Vagneur: We talkin’ entirely about horses here?

Tony Vagneur
Saddle Sore
Tony Vagneur

It’s a curious thing, catching a horse, or trying to at the very least. Especially out of a large pasture or area. Some can be counted on to sniff out the oat bucket or something in your hand, another might zig or zag and take off, either a cautious few feet or into the distance, leaving a flying trail of grass and dirt, tail and head up in the air as if to say, “Gotcha sucker.” Some of ’em love doing that!

Unless you’re Marty Robbins — headed to El Paso and running from the law in the dark of night on your horse, lung shot and desperately trying to get to the back door of Rosa’s Cantina before you die to see wicked Feleena, the girl you love, one last time — you’re likely riding your horses in the daylight, although there’s no guarantee you’ll get your work done before dark.

“From out of nowhere, Feleena has found me

Kissing my cheek as she kneels by my side

Cradled by two loving arms that I’ll die for

One little kiss, and Feleena, goodbye.”

We could take a deep dive here, as my mind wishes, and talk a bit more about the Mexican ladies who either watched their cowboy paramours die or were the center of a cowhand’s fantasies somewhere up near timberline, as was reminisced by Ian Tyson in “Fifty Years Ago,” How as a young man he held onto Juanita in the shadows behind Mona’s, stealing the love that was his heart’s desire.  

“And the sighing of the pines

Up here near the timberline

Makes me wish I’d done things different

Oh, but wishing don’t make it so

Oh the time has passed so quick

The years all run together now

Did I hold Juanita yesterday

Or was it fifty years ago?”

There’s good piano taking that song out and to be honest, this ol’ cowboy many times has been riding the high country pondering things that were and might have been different if only I’d have …. Oh, hell, you know the story. I always keep my horses tied up when daydreaming things like that. Don’t want to have to run and catch them, my back against a tried-and-true, sighing pine.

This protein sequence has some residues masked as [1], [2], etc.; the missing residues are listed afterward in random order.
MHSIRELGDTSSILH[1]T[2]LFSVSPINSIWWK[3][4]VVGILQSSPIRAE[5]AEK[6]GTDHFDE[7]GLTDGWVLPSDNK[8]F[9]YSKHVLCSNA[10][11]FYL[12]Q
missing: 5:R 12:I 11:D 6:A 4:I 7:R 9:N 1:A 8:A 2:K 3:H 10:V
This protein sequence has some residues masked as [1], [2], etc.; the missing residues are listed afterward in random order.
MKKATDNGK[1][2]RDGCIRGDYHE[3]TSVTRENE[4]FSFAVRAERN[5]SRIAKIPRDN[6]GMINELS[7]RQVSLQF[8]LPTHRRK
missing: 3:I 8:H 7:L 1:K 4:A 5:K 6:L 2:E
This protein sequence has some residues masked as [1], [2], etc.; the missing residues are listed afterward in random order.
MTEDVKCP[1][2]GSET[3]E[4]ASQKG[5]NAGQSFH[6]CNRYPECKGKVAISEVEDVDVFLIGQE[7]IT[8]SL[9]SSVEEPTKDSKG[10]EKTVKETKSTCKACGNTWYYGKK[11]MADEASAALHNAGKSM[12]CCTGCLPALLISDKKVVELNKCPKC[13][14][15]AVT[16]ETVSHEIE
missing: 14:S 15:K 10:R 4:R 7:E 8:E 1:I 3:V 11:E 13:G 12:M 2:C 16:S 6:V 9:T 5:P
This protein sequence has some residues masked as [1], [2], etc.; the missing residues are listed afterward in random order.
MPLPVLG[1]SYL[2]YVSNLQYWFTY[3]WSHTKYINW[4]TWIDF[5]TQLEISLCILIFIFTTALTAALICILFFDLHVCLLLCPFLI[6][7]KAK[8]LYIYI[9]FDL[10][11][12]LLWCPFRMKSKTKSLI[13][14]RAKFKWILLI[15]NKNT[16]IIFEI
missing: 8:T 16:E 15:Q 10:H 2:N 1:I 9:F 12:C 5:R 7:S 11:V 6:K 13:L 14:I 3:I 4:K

My grandfather first taught me about catching horses when I was very young. We’d head up the mountain behind our place on horseback, and ride up and up, the sight of our horses finally catching the attention of the wild horses that lived up there. They’d come to investigate, and we’d run them down the mountainside, over the sagebrush flat past Grandpa’s homestead cabin, down across the county road, and right into the waiting corral.

Their consternation at realizing they were caught caused some general excitement in the herd, along with some unhappiness, which they displayed. Gramps ran some into the barn, walked in behind them and closed the barn door, telling me to keep them from breaking out. “OK, Gramps, I’ll do that.”

The next thing I knew, one was trying to climb out one of the barn windows after having knocked the wooden shutters open with his front feet. Scared the hell out of me at 9 or 10, and all I could think to do was stand in front of the window, waving my arms and hollering at the horse like it was a cow or something.

In spite of my vociferous pronouncements, it’s reasonable to assume the horse realized the futility of trying to get himself entirely through the window and backed off. Whew. The one great fear I had in life at that age was letting Gramps down.  

In that melee of stomping, snorting, and kicking, Gramps managed to lasso a couple of young horses, tying them up to stall stanchions, and we ran the rest back up the mountain, leaving them there until we decided it would be a good idea to round them up again, maybe not until the next year.

That winter, the young horses Gramps had caught could be seen coupled with seasoned steeds pulling Gramps and his bobsleigh up and down the Woody Creek Road and around our ranch, where we’d been feeding the cattle.

Unlike rounding up wild horses, catching saddle horses in a large corral or pasture, it’s the cat-and-mouse between person and horse that makes the day interesting and seriously tests the skill and patience of the human.

And let’s not forget the attraction a lively woman has for a cowpoke, easily distracted from the world of horses and cattle by the sway of her hips or the energy in her eyes. It’s unforgettable.   

Tony Vagneur writes here on Saturdays and welcomes your comments at


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